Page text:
Fans of history convened from around the world in northern Israel to reenact an epic between the Crusades and the Muslims.
A reenactment of one of the most important Crusader battles that occurred in Israel, the Battle of Hittin in 1187 near the Sea of Galilee, is taking place in Israel over the weekend, marking the battle’s 828th anniversary.
The battle, waged between the Crusaders and the Muslim forces of the Sultan Salah ad-Din, marked the strengthening of Muslim rule in the region and a decisive defeat for the Crusader’s Kingdom in the Holy Land.
Every year, the historical reenactment group “Regnum Hierosolymitanum” meets with enthusiasts from Israel and around the world to reconstruct the events that led up to the Battle of Hittin, as well as the battle itself in the actual landscape and in conditions similar to those prevailing at the time.
Replete with swords, shields and body armor, the group marches 27 kilometers (17 miles) while reenacting one of the most significant battles of the Middle Ages. The level of detail goes down to the use of wooden and ceramic utensils, and hand-woven undergarments reflective of the time.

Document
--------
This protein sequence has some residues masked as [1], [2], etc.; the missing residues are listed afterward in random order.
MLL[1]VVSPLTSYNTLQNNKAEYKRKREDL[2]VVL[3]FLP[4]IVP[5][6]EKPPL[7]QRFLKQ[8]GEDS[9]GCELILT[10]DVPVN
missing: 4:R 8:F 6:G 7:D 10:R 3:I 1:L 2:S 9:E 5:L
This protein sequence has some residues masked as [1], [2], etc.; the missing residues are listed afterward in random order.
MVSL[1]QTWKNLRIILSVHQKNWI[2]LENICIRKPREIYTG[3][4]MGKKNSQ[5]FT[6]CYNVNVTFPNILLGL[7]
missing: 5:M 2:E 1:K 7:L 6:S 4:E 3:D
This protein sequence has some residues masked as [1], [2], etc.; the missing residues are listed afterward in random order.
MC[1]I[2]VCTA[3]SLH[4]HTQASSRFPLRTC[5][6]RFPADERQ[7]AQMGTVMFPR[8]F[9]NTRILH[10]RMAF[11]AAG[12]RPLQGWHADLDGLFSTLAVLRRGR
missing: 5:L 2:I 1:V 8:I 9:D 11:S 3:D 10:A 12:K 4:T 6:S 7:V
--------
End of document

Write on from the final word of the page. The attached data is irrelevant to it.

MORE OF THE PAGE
During the reenactment, which is based on significant academic and archaeological research, participants are assigned to one of two armies: the King of Jerusalem Guy de Lusignan’s army, or Salah ad-Din’s army. The characters featured in the reenactment include knights, mercenaries, Christian pilgrims, countrymen, Bedouins, musicians, and others.
The project organizer, Genadiy Nizhnik, is an expert in medieval and biblical archaeology and the head of the Kingdom of Jerusalem club.
“It’s a direct way of connecting to history, not through books and not through the computer,” said Nizhnik of the event.
By: Aryeh Savir, World Israel News